‘What are you gonna do?’

Sherri White-Williamson, a specialist in energy regulation and law, who is retired from the EPA, now works to make all out energy safer and renewable, issued a challenge to everyone on the Poor People’s Campaign Truth and Poverty Bus Tour to go home and DO something.

In the three years my son battled cancer, he often played the Cancer Card.

What that meant was if he wanted something, or if he didn’t want to do something, he would whine, “But I have cancer!”  Then he would laugh, whether he got his way or not.

In the days before his death, he told me I was about to get a card that would be hard to top — the Dead Kid Card.

“I don’t want it,” I said. “I want nothing to do with it.”

He shook his head. “Doesn’t matter what you want. It’s there. It’s being dealt as we speak. What I want to know is what are you gonna do with it.”

I told him I didn’t know and he shook his head again.

“Nope, I want to know. What are you gonna do?”

I thought for a moment and told him I will work for access to health care for everyone. Real access, not a high-deductible insurance policy that just puts money in the pockets of the 1 percent, but real, meaningful access.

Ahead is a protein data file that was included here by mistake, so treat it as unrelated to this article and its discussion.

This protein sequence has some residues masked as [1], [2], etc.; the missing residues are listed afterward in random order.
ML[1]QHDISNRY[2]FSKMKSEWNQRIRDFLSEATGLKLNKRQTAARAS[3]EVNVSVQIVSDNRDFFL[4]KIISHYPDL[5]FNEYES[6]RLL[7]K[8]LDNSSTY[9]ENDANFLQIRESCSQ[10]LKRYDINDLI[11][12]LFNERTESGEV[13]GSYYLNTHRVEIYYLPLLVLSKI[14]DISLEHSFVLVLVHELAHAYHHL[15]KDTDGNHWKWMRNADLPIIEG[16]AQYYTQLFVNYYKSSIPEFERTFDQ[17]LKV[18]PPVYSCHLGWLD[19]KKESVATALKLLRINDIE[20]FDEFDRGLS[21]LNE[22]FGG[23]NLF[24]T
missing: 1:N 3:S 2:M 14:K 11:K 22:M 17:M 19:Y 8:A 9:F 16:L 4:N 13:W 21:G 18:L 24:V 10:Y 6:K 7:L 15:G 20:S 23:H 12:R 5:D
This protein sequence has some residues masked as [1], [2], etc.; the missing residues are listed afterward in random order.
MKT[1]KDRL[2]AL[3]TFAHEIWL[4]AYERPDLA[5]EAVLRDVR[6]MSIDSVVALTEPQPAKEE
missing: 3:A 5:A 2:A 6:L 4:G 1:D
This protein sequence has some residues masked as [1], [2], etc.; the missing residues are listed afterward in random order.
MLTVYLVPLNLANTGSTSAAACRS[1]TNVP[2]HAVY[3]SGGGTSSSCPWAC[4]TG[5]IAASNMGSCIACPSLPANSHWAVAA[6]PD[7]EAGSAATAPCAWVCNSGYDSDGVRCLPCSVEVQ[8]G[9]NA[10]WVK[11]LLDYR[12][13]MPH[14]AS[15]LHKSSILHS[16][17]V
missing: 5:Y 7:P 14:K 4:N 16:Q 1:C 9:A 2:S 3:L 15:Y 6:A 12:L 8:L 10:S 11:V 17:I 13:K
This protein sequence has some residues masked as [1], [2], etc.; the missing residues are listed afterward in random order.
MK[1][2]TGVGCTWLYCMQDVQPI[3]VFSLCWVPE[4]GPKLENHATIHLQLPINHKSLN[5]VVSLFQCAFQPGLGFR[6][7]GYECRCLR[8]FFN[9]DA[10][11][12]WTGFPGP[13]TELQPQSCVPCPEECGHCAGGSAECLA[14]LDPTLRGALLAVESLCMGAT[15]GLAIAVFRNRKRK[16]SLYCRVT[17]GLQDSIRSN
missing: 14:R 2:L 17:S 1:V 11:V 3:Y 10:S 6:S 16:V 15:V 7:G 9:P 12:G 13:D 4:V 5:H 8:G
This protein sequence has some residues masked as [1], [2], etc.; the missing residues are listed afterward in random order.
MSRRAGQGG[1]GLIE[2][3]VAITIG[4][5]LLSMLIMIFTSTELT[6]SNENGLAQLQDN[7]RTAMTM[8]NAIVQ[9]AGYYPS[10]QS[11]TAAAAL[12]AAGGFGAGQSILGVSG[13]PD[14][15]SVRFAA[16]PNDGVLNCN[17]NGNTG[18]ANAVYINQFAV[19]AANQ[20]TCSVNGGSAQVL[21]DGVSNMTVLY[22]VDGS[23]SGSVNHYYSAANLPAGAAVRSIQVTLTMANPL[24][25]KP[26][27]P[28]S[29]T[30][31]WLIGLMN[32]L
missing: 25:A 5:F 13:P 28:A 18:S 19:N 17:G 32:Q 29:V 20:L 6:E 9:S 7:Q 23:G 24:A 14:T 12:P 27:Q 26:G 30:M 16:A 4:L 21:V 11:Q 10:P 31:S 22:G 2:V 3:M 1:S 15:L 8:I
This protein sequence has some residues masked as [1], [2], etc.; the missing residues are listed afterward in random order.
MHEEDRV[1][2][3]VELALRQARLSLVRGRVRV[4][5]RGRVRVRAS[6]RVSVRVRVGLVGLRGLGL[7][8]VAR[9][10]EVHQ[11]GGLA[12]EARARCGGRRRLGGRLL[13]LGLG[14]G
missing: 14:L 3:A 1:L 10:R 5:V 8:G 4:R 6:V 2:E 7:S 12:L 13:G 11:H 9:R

He sank back into his pillow and smiled.

“Good. I approve. You have my blessing,” he said. “Go get ’em.”

Eleven years later, I’m still working on it.

Last week, I went with some of my fellow activists in the NC Poor People’s Campaign on the National Emergency Truth and Poverty Bus Tour across the state to visit people affected by poverty.

We saw people doing, including the first homeless/formerly homeless Street Medic Team, based here in Asheville. We met homeless activists in Charlotte, several of whom got on the bus and traveled with us.